Democrats Demand Jeff Sessions Explain What He’s Doing to Stop Russian Interference

In a letter, House members warn the attorney general that “inaction here would be unacceptable.”

Attorney General Jeff Sessions speaks at a news conference at the U.S. Justice Department in Washington D.C., United States, on Nov. 29, 2017.Ting Shen/Xinhua via ZUMA Wire

Democrats on the House Judiciary Committee are giving Attorney General Jeff Sessions another chance to explain what the Justice Department is doing to protect against Russian interference in elections.

In a Friday letter, 16 Democrats on the panel asked Sessions to brief them by December 14 on vulnerabilities in federal election systems and steps to reduce them, including potential updates to laws, in the wake of the intelligence agencies’ conclusion that Russia attempted to undermine the 2016 election and help elect President Donald Trump.

The committee members cited a November 15 hearing during which Sessions admitted his department had not done enough to prepare for anticipated Russian meddling in the 2018 midterm elections. In response to a question from Rep. Brad Schneider (D-Mich.), Sessions said he had not acted on a pledge he made at a Senate Judiciary Committee hearing in October to conduct a review of the issue. “I have not followed through to see where we are on that,” Sessions told Schneider. “I will personally take action to do so.”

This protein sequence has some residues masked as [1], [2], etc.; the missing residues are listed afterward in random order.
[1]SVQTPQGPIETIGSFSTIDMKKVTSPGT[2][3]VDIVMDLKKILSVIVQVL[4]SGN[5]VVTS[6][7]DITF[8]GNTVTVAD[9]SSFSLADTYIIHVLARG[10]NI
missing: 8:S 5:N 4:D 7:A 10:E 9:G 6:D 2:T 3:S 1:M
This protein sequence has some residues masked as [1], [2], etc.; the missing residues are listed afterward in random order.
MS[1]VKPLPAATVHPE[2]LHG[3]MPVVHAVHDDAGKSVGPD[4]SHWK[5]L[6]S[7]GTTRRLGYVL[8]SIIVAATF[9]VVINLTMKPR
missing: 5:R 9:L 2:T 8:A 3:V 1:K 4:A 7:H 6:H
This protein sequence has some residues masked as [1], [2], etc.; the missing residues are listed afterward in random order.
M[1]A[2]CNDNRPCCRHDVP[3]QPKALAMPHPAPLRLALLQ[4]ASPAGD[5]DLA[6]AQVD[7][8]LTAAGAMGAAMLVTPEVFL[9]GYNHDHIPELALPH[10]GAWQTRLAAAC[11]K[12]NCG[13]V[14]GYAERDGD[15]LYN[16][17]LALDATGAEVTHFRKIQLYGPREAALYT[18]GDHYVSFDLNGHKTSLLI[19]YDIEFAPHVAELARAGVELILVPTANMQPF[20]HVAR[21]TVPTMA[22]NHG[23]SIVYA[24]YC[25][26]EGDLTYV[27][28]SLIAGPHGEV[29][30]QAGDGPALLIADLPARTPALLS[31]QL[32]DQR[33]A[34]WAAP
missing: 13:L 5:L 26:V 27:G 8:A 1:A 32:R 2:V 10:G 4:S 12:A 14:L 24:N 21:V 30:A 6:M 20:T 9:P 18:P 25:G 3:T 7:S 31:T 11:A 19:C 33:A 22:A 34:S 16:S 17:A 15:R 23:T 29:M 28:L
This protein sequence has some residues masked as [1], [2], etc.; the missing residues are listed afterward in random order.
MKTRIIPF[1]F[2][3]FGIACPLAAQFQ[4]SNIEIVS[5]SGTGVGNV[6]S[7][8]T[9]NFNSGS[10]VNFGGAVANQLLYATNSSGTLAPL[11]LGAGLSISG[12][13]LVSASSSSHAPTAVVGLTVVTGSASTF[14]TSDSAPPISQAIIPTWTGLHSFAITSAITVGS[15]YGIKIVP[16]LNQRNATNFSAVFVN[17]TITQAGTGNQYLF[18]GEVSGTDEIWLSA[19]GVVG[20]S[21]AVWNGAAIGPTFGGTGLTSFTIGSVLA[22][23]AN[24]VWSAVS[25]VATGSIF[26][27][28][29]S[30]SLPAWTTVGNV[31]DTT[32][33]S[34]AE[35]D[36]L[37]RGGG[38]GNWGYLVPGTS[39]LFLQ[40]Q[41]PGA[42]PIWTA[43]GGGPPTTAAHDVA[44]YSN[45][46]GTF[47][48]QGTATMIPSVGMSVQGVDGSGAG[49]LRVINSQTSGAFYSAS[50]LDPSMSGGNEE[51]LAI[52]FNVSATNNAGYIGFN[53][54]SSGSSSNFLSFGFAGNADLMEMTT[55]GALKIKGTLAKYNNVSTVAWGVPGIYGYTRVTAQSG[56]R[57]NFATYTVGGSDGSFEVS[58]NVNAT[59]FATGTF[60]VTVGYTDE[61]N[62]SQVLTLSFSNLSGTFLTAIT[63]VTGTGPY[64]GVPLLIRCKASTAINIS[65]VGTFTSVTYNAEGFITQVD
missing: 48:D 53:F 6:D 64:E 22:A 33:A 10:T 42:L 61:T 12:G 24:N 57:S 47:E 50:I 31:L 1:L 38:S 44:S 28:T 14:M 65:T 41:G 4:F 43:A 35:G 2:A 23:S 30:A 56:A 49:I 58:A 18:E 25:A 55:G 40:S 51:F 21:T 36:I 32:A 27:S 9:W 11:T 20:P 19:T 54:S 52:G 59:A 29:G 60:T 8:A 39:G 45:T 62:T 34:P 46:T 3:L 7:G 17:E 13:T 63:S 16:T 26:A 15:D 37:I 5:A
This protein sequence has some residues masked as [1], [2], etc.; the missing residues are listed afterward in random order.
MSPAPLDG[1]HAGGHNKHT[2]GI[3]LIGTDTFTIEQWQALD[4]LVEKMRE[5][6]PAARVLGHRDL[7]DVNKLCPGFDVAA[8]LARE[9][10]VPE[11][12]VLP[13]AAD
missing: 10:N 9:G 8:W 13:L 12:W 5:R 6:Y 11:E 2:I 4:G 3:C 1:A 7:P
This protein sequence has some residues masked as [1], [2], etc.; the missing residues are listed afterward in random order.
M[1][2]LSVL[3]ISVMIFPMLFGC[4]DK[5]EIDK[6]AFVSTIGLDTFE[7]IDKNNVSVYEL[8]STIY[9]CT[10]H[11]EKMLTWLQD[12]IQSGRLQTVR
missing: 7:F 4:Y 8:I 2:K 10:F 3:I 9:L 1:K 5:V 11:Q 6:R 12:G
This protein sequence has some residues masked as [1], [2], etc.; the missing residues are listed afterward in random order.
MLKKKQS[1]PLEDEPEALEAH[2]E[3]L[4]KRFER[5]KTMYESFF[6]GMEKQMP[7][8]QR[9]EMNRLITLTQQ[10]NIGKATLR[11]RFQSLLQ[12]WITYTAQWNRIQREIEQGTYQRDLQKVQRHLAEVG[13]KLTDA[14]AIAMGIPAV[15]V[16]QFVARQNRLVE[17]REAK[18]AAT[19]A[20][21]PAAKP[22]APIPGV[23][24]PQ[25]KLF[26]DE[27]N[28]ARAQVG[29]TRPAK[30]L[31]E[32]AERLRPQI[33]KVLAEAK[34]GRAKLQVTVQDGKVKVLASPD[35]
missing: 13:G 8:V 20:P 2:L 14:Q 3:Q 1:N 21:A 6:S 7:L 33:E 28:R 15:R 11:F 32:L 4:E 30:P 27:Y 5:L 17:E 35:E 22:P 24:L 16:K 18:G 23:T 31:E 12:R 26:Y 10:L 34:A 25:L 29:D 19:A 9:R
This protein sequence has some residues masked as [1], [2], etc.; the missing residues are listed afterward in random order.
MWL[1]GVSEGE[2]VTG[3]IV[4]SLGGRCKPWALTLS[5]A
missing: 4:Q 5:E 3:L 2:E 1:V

“Inaction here would be unacceptable,” the Democrats write. “You have a responsibility to do everything in your power to ensure that our elections are free, fair and void of foreign influence.”


Mother Jones was founded as a nonprofit in 1976 because we knew corporations and the wealthy wouldn’t fund the type of hard-hitting journalism we set out to do.

Today, reader support makes up about two-thirds of our budget, allows us to dig deep on stories that matter, and lets us keep our reporting free for everyone. If you value what you get from Mother Jones, please join us with a tax-deductible donation so we can keep on doing the type of journalism that 2018 demands.